Friday, July 29, 2011

Global Internet Control

Three items on controlling what we do, and who gets to see what we do, on the internet. This story about China: 'Grandpa Wen' left helpless as internet drives wave of unrest through China - Telegraph. The people are protesting. Too bad there isn't much of that here in the U.S. where a bill was just passed, 19 to 10, that allows ISPs to monitor our bank account numbers, credit card numbers, and our browsing history:
The House Judiciary Committee approved legislation on Thursday that would require Internet service providers (ISPs) to collect and retain records about Internet users' activity.
CNET reported the bill would require ISPs to retain customers' names, addresses, phone numbers, credit card numbers, bank account numbers, and temporarily-assigned IP addresses for 12 months.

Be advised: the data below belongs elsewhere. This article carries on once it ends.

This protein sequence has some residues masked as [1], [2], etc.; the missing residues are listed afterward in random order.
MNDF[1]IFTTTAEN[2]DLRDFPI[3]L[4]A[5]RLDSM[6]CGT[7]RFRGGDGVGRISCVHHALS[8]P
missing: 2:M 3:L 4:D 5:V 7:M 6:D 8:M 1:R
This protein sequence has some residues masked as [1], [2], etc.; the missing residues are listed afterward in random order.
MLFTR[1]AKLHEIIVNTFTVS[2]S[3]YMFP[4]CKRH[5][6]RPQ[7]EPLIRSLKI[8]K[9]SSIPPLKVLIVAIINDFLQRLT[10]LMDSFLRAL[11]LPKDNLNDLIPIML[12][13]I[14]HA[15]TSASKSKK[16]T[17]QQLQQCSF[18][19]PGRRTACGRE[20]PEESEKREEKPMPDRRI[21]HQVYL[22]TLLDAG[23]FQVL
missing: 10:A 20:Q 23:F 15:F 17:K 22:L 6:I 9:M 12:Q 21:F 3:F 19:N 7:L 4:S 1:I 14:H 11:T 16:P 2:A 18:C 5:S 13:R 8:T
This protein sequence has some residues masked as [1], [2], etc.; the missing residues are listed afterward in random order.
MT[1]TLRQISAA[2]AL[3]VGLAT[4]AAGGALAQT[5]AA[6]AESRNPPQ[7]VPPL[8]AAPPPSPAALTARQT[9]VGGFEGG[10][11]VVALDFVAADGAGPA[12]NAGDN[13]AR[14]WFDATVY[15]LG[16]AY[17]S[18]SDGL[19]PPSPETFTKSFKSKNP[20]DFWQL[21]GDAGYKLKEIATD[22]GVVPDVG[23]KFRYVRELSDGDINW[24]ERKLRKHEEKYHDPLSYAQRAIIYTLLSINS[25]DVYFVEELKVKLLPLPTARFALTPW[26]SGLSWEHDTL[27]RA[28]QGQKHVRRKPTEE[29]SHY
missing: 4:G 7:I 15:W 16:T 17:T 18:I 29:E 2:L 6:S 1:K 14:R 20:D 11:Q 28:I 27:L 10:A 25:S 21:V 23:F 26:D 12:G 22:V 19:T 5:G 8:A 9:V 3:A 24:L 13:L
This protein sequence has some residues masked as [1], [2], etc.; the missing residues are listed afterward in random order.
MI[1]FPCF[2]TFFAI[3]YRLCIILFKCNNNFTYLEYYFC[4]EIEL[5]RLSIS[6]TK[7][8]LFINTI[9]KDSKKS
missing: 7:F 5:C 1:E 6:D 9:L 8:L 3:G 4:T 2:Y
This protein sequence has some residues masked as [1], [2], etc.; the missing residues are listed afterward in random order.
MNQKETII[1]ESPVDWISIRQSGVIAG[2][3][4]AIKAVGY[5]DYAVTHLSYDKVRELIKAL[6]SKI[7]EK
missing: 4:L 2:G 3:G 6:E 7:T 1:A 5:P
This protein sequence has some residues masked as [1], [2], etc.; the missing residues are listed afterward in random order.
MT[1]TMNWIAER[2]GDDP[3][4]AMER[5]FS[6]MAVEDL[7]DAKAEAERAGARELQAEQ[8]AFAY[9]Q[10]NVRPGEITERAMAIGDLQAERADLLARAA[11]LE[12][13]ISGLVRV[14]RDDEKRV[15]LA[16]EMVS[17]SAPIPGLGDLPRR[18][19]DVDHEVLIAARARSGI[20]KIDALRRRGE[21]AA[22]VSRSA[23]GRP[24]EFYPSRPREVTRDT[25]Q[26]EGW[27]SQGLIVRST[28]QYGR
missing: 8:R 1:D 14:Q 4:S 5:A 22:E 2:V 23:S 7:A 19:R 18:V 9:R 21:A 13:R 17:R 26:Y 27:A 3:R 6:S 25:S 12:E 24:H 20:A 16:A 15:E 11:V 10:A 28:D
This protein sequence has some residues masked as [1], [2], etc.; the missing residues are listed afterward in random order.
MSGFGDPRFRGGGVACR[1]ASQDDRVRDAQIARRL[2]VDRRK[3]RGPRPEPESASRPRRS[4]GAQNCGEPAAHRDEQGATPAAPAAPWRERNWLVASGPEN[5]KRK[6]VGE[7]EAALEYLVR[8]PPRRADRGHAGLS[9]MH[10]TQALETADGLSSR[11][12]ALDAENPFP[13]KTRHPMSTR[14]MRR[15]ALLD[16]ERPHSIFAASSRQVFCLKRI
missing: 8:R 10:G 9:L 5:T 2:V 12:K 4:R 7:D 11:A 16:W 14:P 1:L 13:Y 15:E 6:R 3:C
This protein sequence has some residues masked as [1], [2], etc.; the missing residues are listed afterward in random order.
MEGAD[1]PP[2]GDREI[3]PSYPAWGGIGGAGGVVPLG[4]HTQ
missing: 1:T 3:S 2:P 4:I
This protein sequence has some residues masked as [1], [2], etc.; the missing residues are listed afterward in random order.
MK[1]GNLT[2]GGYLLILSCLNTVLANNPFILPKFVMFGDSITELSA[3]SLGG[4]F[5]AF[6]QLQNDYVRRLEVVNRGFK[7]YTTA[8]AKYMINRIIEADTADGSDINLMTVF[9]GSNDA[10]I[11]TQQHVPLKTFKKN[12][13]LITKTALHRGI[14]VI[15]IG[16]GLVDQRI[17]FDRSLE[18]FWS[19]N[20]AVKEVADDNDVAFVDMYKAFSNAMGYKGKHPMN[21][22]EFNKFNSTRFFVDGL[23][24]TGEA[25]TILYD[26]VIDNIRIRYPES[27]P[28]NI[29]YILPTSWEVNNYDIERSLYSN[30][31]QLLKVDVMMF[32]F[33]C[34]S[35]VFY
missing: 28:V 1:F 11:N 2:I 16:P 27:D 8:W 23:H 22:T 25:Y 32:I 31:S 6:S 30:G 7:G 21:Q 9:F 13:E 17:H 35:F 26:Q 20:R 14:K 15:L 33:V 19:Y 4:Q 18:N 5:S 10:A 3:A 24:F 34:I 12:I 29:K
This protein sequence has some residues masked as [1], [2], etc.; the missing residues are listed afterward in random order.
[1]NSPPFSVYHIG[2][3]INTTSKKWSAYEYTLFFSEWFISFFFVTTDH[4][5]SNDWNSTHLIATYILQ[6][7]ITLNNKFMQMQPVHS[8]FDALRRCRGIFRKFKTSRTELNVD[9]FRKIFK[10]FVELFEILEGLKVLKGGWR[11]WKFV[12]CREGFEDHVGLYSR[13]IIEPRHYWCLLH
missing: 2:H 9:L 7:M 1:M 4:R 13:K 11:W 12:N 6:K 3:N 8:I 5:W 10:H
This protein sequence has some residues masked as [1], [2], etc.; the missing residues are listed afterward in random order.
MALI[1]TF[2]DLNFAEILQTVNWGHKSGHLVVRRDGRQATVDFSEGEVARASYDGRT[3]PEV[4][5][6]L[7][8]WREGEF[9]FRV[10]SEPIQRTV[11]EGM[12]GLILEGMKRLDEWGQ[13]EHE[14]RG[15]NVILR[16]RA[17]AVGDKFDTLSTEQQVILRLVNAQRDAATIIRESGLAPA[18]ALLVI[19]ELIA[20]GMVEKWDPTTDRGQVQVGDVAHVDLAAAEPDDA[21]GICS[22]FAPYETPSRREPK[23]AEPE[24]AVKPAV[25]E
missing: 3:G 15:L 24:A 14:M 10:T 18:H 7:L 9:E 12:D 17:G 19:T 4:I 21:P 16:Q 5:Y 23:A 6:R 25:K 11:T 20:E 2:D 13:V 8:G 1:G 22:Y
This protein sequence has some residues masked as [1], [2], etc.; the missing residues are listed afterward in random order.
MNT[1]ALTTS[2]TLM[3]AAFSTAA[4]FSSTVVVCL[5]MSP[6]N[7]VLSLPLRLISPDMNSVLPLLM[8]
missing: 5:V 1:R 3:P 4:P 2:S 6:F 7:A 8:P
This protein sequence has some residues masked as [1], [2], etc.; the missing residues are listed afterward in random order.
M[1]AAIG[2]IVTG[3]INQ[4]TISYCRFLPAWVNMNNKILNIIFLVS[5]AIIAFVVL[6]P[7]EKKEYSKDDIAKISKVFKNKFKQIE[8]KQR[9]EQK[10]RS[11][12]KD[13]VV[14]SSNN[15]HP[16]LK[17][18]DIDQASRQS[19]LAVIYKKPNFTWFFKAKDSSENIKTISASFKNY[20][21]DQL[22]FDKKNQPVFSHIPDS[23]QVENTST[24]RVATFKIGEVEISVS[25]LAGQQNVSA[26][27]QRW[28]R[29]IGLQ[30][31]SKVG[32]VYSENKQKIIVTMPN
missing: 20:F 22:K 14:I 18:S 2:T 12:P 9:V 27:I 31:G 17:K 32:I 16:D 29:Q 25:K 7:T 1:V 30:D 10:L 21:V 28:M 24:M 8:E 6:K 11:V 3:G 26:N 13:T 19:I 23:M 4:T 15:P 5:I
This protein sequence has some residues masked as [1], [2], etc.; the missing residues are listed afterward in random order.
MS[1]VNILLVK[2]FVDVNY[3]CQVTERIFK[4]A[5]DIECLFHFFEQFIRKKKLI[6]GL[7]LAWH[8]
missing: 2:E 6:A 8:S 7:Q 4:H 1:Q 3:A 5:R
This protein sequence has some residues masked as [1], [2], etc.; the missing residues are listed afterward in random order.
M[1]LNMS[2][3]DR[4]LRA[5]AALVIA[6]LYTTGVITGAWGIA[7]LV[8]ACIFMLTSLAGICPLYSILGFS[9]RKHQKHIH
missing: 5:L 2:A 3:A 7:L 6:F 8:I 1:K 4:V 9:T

Supporters of the bill say it's to track pedophiles (it's all about the children) but Democrat Rep.John Conyers said:
"This is not protecting children from Internet pornography. It's creating a database for everybody in this country for a lot of other purposes."
The article lists who supports the bill. Not surprisingly, cops:
National Center for Missing and Exploited Children, the National Center for Victims of Crime, the National Sheriff’s Association, the Major County Sheriff’s Association, the International Union of Police Associations and the Fraternal Order of Police.
And from Japan, this: Japan's attempts to control what people are saying on line about the aftermath of Fukushima, radiation, etc.:
(Thanks to piglipstick for that link)
Friday, July 15, the Ministry of Industry and Trade (METI) – Agency for Natural Resources and Energy, opened a call for bids (tender) regarding the “Nuclear Power Safety Regulation Publicity Project”, for contractors to monitor blogs and tweets posted about nuclear power and radiation.

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